OT Security, IoT, Patch/Configuration Management

Microsoft to industrial sector: Patch Rockwell PanelView Plus products

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As part of its efforts to secure critical infrastructure environments that depend on operational technology (OT) and Internet-of-Things (IoT) devices, Microsoft on July 2 published research on two bugs it found in Rockwell Automation PanelView Plus products that could lead to remote code execution (RCE) and denial-of-service (DoS) attacks.

Microsoft said the critical (9.8) RCE flaw — CVE-2023-2071 — in PanelView Plus can potentially let attackers abuse to upload and load a malicious DLL into a device. And the high-severity (8.2) DoS bug — CVE-2023-29464 — could let an attacker send a crafted buffer that a device can’t handle, thus overwhelming the device and leading to a DoS.

Rockwell Automation’s PanelView Plus devices are graphic terminals that are widely used in the industrial sector to monitor and control applications in machines and systems in industrial environments. Microsoft said the flaws can significantly impact organizations using the affected devices, as attackers could exploit these vulnerabilities to remotely execute code and disrupt operations.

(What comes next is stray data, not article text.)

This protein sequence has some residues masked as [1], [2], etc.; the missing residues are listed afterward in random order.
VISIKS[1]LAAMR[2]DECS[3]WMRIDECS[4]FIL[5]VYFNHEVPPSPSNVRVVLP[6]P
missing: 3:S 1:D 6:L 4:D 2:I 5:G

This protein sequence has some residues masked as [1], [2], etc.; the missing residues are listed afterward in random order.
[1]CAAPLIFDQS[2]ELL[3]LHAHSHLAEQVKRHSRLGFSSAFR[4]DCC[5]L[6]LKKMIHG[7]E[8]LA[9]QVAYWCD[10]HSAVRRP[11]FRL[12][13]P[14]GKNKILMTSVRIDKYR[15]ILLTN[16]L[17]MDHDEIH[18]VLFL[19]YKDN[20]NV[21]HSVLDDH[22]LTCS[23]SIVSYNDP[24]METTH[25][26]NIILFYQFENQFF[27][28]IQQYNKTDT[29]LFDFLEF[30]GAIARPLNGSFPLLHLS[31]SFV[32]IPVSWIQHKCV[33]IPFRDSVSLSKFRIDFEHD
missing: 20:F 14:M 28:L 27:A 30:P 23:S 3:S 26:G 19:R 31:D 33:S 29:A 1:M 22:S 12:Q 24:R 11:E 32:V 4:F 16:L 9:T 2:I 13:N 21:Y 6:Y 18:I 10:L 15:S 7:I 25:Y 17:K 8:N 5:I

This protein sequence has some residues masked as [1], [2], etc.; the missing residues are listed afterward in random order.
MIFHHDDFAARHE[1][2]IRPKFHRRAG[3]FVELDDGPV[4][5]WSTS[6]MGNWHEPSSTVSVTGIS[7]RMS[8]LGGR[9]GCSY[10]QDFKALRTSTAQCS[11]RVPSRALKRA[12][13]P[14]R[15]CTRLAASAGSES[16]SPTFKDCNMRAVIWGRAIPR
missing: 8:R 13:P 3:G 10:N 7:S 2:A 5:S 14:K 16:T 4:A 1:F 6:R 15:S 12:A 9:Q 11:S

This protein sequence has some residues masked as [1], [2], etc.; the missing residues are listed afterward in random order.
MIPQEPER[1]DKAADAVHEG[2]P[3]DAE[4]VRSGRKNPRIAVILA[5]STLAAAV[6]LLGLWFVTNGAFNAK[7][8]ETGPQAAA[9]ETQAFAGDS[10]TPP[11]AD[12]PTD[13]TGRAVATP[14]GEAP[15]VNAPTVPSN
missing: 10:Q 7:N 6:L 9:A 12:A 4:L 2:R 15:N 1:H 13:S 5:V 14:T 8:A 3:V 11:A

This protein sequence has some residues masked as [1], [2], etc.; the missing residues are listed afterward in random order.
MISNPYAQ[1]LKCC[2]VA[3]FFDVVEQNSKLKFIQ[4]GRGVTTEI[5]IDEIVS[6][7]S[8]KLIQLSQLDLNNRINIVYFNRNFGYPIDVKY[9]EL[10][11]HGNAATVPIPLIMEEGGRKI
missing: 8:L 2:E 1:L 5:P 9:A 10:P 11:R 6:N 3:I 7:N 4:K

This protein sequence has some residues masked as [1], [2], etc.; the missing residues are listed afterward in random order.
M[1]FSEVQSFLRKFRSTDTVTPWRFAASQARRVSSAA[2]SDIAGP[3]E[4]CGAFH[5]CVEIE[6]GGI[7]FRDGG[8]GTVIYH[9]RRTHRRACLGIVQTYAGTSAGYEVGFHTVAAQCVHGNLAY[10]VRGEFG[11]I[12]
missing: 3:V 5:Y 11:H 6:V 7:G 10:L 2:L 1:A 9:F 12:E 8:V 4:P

Microsoft said it disclosed the two vulnerabilities to Rockwell Automation in the spring and summer of last year and Rockwell Automation released a patch last fall. Given the continued threat to critical infrastructure the industry has seen this year, Microsoft encouraged security teams at manufacturing plants to do the patches.

“Remote access to industrial environments by a third-party for maintenance has often been flagged as a weakness in cybersecurity programs and is heavily targeted by threat actors as an easy entry point,” said Isabelle Dumont, CMO of DeNexus.

Dumont said owners of physical assets in critical infrastructure should have a clear map of remote access points, facility-by-facility, to start understanding and quantifying the risk of poor security management of those assets. Then, Dumont said they can ensure that adequate security controls are in place using traditional security best practices from the IT world: multi-factor authentication, strong passwords, and strict access configuration.

Mayuresh Dani, manager of security research at Qualys, added that while both vulnerabilities affect the same common industrial protocol (CIP) class, the RCE flaw has a higher impact because it potentially lets unauthenticated, remote attackers upload malicious DLLs and execute arbitrary code.  

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